Looking back on the month I spent alone in French Polynesia I have decided I’d rather not spend a month alone in French Polynesia again. It’s beautiful here. I love swimming and snorkeling. The sailing has been fantastic. But what good is any of that is you can’t share it with someone? At least that’s the way I feel about it.
It finally hit me that I’m living every sailor’s dream out here. Eight months cruising around the islands of the South Pacific is the type of trip I’ll remember and talk about for the rest of my life. And there is no other person in the world I’d rather share this time with than Margie. Saturday, sitting in two feet of water on a sandbar dotted with coral heads a half mile off the south side of Tahiti, I asked Marge whether she’d ever thought she’d find herself here. She looked around at the scenery before her, the group of Polynesians surrounding her, and her toes in the clear water below. Without looking up she grabbed a potato chip out of the bag floating by on a life preserver and said “not in a million years.”
Our two year anniversary of meeting each other comes up in two weeks.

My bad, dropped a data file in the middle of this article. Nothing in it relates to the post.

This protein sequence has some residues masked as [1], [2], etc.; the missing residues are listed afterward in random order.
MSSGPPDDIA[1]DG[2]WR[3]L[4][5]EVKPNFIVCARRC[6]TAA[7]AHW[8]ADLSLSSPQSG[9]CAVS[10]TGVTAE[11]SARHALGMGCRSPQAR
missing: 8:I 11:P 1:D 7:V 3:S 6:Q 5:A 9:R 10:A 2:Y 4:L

If you’re ever invited to dine with Polynesians, remember this rule. You must fix your plate first or you will sit there all night. We finally figured out why it always took so long to start meals here. The food would be ready, the places set, and we would just sit there. No one ever told us we should go ahead and fix our plates so we were being courteous guests and waiting for our hosts to begin. We finally had to ask Friday night at Youenn’s house. “Are you guys waiting on us?” Yep…sure enough.
We’re anchored out in a small bay just across from the Teahupoo Marina. We have lush green mountains coming right down to the lagoon on one side of us and the designated “most powerful wave in the world” on the other side of us. The surfing at Teahupoo is legendary and much of life in this village revolves around it. The marina houses the boats and jetskis that shuttle the surfers back and forth, the long line of snacks (small, shanty-looking restaurants) at the mouth of the river feeds the surfers, and the store sells the beer they drink all night. We’re here at the biggest time of year for this community. The yards are clean and landscaped, the signs for paid parking and camping are displayed proudly, and the guesthouses and private homes are overflowing with the tanned, buff bodies of international surfing playboys (yes Margie’s single-lady friends…we are telling them all about you…). This place is the polar opposite of the busy streets of Papeete. The people who live here go there only when they need to and from here out, we’ll do the same. We hope to stay here a couple of weeks before heading back to town to collect the little Honda generator that’s being repaired, provision the boat, and begin the dance westward to cheaper waters.